Tuesday, August 30, 2022

Nerd Notes: August 2022

The fifth entry in the main Predator series, or the seventh overall if you count the two AvP movies, Prey has been hailed by some as the best Predator since the original. I say that it's just Another Good Predator Movie. Apparently some viewers have not been as keen on some of the previous Predator installments as I have and to them Prey feels like a big comeback but I didn't watch Prey thinking that the Predator series was in need of rehabilitation or redemption. Sure, some entries have been better than others but I've never been flat out unhappy with any of 'em (not even the AvP's) and so, for me, Prey simply continues the series' winning streak. I loved it, I thought it kicked ass, but I didn't feel that it necessarily ran circles around the rest. That some others did is cool, I love to see the enthusiasm, I'm just here to say that for some of us, this has been a consistently solid franchise all along. Still, Prey was top notch and I'm all for anything that increases the odds of more Predator movies being made. I just hope that the next one goes to the big screen, where Predator belongs. 

Bullet Train got a so-so reaction from critics but I really dug it. I'm not quite sure what critics wanted out of this that they didn't get but, for me, this was exactly the kind of violent, darkly funny, over the top action movie that I was hoping it would be. Admittedly, there was probably zero chance that I wouldn't like this. There has never been a movie set primarily on a train that I haven't enjoyed. Whether it be The Lady Vanishes or Silver Streak or Under Siege 2: Dark Territory, I just have a thing for train movies and Bullet Train is yet one more entry in that sub-genre that I can say I loved. This just felt like perfect late summer action fare to me.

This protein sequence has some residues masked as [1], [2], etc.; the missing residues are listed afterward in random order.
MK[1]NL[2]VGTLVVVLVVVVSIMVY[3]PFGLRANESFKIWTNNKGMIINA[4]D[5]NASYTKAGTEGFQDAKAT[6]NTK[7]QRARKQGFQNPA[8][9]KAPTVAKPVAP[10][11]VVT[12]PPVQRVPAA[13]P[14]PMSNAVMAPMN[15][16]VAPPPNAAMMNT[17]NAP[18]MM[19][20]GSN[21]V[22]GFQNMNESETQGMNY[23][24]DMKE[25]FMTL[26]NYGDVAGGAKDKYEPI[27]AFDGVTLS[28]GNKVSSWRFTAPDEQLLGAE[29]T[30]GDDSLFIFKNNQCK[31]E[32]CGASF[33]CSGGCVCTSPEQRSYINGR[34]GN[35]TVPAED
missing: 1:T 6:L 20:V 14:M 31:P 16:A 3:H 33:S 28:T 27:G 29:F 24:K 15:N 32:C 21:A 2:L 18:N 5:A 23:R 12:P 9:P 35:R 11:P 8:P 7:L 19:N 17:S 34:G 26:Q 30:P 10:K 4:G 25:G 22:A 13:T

You could say that this horror/action/comedy could have been better, could have aimed a little higher, but on the other hand, Day Shift is still a lot of fun. So it isn't particularly great, so what? To be fair, I would say the same thing about Tales from the Crypt: Bordello of Blood. If you give me a vampire movie, I'm ready to like it and I will give it a lot of leeway. I went into Day Shift expecting to see Jamie Foxx do some vampire killing and I got a generous helping of that with veteran stuntman turned director J.J. Perry delivering some truly impressive action. It didn't have to do anything more to satisfy me. Bonus points, though, for the soundtrack loaded with old-school '90s rap. I was already firmly on Day Shift's side but having Ice-T's "Body Count" blare as the heroes ride into a climatic battle really clinched the deal. If this ends up being a franchise, I'm game to watch more. 

With certain types of genre films, I don't think it makes for an especially strong recommendation when you have to frame your praise for them by saying they become more interesting after you mull them over. When your immediate reaction as the end credits roll is along the lines of "I really admire what they were going for!" it says that you've got a lukewarm movie on your hands, not a crowd pleaser. You could say that this is a clever satire that mercilessly skewers contemporary attitudes and certain personality types and you'd be right. It definitely does do that. But on the other hand, I don't think it's wrong for people who showed up expecting a slasher movie to want something more along the lines of what they paid to see. I'm not sure that pulling the rug out from under your audience is always 100% the right move. Sometimes it is but not always. I did like Bodies Bodies Bodies and I do acknowledge its cleverness but I also wouldn't begrudge anybody who felt slightly (or a lot) ripped off by it.